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Day one for light pollution law

Czech Republic becomes first nation to outlaw excess outdoor light.

Starry nights in Prague are on the up. Credit: © GettyImages

There'll be starrier skies over the Czech Republic from now on. The first national law prohibiting 'light pollution' comes into effect there tomorrow.

From 1 June, all outdoor light fixtures in the country must be shielded to ensure light goes only in the direction intended, and not above the horizontal.

Light from street and road signs bounces off molecules in the atmosphere, making skies, especially over cities, less dark. This light pollution is a particular problem for astronomers. Even low levels of man-made light from distant cities can obscure their view of faint objects far away in space.

Czech astronomers who lobbied for the legislation are delighted, but everyone should benefit from the new law, they say.

"My fellow citizens are as concerned as I am about glare from poorly designed lighting. They're happy action was taken," says Jenik Hollan, an astronomer at Nicholas Copernicus Observatory and Planetarium in Brno.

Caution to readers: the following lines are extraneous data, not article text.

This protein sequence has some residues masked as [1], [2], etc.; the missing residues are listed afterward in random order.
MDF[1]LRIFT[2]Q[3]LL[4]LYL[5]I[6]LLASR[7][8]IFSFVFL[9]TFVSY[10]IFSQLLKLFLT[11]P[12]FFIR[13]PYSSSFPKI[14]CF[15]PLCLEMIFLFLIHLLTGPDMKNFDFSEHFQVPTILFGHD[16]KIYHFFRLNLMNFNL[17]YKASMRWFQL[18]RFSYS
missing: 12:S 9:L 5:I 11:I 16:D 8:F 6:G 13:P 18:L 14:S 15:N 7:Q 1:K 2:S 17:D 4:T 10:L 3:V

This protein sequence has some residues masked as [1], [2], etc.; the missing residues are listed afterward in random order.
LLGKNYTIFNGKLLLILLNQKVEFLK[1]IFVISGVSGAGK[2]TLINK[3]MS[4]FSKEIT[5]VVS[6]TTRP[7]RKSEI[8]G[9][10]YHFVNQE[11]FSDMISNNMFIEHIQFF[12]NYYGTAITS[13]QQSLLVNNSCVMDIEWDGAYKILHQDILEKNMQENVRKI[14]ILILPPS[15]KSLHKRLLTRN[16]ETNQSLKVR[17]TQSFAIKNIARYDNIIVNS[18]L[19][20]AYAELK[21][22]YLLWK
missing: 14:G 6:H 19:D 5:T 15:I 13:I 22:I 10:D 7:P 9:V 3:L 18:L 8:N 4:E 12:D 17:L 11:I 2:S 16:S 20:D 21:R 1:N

Others hope the initiative will catch on elsewhere. "We applaud the Czechs and are committed to helping other governments enact similar legislation," says astronomer David Crawford, executive director of the International Dark-Sky Association, a US-based group that campaigns to curb light pollution.

And it's not just astronomers that benefit from darker skies. Non-polluting light fixtures are more energy efficient and reduce bothersome glare on roads and in residential areas.


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Clarke, T. Day one for light pollution law. Nature (2002).

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